The Woman Who Marries a Bear - A new nun's journey parallels a fable |
When I read The Woman Who Marries a Bear and the commentary on the story by Gary Snyder, it resonated in me for several weeks. There are many versions of this story. The following is another rendition as it relates to my life as a novice nun.
The parable is about a young woman who marries a bear. We first meet her while she is out berry picking with her family. As a child, she is warned not to step on bear droppings on the path, for something perverse will surely happen to her. Men can walk over them but young girls should not. Berries make up a substantial part of a bear's diet in the summer, so the likelihood of coming across bear droppings, perhaps even a bear, is extremely high. Although she is clearly aware of her elders' warning, she repeatedly takes advantage of every dropping she finds, kicking it from side to side or dancing right through it.
Defiantly, she picks and eats the forbidden fruit, flirting with and embracing the unknown. "Come on, come on! I want to take you on!" she seems to be saying: leaving her husband; doing a hundred day retreat, teasing fate, then returning to Manhattan as a housewife for several years.
One afternoon, the girl, now a young woman, thinks she sees a man behind the bushes where she is picking blackberries. Interestingly enough, she is neither startled nor surprised. She just keeps on picking berries, occasionally glancing over in the direction where she had seen the man. Eventually, he comes closer, out of the bushes and says to her, "Come with me. I know where there are many berries that are bigger and better, many more than you can find here." So, she goes with him and they walk and walk, stopping to pick berries but not heading in the direction of her home. As the light of the day begins to fade, the young woman thinks about her family and asks the man about going home. "Don't worry about going home," he says, and hits her on the top of her head with his big, open palm. Then, with his finger, he draws a circle on her head in the direction that the sun goes and tells her that this will help her forget. And it does. Her memory of wanting to go home and be in familiar surroundings with familiar people begins to wane, and she settles in next to the camp fire, watching her friend cook a dinner of gopher.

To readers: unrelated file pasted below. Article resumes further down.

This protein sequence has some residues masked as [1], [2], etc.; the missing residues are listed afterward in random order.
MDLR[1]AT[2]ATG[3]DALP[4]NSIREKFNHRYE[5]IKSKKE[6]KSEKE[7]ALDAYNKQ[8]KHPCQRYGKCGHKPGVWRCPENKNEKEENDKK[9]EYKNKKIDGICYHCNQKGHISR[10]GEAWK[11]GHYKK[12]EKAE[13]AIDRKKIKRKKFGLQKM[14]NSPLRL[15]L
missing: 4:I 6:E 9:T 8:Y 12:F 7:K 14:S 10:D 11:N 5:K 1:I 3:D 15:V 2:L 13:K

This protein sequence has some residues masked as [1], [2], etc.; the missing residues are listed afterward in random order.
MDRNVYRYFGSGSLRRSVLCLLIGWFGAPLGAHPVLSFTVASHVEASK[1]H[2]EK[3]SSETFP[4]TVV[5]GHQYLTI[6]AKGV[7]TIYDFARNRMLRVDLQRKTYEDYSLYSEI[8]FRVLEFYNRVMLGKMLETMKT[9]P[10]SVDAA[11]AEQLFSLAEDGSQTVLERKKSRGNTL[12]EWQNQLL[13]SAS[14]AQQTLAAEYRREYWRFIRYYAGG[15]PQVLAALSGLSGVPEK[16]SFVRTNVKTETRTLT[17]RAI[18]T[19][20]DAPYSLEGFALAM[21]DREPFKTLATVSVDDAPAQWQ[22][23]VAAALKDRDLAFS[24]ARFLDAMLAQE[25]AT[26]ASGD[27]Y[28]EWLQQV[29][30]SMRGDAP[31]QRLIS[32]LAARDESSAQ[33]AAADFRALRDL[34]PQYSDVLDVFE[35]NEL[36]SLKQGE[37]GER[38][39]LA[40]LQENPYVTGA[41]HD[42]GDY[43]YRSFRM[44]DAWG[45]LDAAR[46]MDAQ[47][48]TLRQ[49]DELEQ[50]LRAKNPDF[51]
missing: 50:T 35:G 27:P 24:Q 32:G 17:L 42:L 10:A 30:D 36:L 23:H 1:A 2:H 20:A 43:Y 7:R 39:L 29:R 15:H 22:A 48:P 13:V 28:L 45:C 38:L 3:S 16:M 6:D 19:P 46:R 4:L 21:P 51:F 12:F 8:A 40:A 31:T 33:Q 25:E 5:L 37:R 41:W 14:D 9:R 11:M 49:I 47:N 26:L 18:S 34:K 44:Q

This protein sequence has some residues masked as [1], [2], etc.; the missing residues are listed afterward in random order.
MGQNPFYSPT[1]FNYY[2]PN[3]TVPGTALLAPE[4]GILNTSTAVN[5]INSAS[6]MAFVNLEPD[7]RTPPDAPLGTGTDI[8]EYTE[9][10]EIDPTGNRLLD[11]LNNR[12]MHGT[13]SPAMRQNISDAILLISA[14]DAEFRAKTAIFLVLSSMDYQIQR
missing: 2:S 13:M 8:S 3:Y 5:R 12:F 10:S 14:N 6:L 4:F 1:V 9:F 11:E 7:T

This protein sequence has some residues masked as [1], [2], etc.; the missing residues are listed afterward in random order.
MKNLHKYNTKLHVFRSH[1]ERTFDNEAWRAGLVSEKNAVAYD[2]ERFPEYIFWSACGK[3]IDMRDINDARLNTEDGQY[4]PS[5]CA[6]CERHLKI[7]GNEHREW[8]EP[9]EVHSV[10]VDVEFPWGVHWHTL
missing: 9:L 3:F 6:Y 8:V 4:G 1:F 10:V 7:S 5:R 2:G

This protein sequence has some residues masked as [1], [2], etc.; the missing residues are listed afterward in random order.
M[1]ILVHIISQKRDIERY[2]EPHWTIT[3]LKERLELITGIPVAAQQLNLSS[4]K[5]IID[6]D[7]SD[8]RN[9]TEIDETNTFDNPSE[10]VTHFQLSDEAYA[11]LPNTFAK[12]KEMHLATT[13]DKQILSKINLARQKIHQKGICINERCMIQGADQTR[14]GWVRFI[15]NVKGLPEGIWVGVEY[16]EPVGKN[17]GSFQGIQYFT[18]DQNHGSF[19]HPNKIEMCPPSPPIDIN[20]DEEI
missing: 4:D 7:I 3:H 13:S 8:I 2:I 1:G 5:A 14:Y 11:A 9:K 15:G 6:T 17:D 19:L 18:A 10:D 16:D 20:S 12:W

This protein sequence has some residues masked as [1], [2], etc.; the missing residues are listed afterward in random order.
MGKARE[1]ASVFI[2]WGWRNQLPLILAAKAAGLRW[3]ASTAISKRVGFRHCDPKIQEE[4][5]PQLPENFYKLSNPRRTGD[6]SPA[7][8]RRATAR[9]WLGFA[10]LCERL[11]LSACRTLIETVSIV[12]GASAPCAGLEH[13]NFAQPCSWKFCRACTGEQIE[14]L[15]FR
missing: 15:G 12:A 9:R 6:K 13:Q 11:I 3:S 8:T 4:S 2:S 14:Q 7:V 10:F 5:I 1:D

The promise of something bigger, better lures her away from her family. Three years later and three days into a second hundred day retreat, she shaves her head, calls her husband, and tells him that she has decided to become a nun. In a ceremony, she buries her hair, lights incense, and makes her own vows to the mountain. It is as simple as sitting by a campfire, watching a friend cook dinner. At the end of the retreat, she is ordained as a novice nun.
Days, then weeks, pass as they continue their constant search for food. As fall settles in, the young woman notices that her companion is stocking in supplies for the winter. She realizes that, more and more, his behavior is resembling that of a bear. Physically, too, he is beginning to change, becoming heavier and hairier. His face is changing shape, his nose elongating, his eyes receding. She longs for the comfort and warmth of her human home and family. She is ambivalent. Has she made the right choice?